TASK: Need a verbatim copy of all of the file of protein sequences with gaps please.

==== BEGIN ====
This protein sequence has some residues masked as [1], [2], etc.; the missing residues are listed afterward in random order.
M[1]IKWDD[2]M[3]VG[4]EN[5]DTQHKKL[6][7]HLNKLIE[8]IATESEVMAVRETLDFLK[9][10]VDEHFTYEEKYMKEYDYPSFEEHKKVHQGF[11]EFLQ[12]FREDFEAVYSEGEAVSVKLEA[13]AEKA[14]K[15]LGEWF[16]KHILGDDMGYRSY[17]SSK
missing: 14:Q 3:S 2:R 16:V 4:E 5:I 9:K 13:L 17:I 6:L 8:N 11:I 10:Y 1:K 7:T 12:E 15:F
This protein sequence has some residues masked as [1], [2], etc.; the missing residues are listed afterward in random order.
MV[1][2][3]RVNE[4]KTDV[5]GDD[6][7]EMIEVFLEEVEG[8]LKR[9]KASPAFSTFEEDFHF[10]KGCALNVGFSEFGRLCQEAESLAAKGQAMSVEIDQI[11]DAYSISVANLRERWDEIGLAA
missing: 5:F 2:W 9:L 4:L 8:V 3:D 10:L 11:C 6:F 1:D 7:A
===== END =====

This protein sequence has some residues masked as [1], [2], etc.; the missing residues are listed afterward in random order.
M[1]IKWDD[2]M[3]VG[4]EN[5]DTQHKKL[6][7]HLNKLIE[8]IATESEVMAVRETLDFLK[9][10]VDEHFTYEEKYMKEYDYPSFEEHKKVHQGF[11]EFLQ[12]FREDFEAVYSEGEAVSVKLEA[13]AEKA[14]K[15]LGEWF[16]KHILGDDMGYRSY[17]SSK
missing: 14:Q 3:S 2:R 16:V 4:E 5:I 9:K 13:L 17:I 6:L 8:N 11:I 10:Y 1:K 7:T 12:E 15:F
This protein sequence has some residues masked as [1], [2], etc.; the missing residues are listed afterward in random order.
MV[1][2][3]RVNE[4]KTDV[5]GDD[6][7]EMIEVFLEEVEG[8]LKR[9]KASPAFSTFEEDFHF[10]KGCALNVGFSEFGRLCQEAESLAAKGQAMSVEIDQI[11]DAYSISVANLRERWDEIGLAA
missing: 5:F 2:W 9:L 4:L 8:V 3:D 10:L 11:C 6:F 1:D 7:A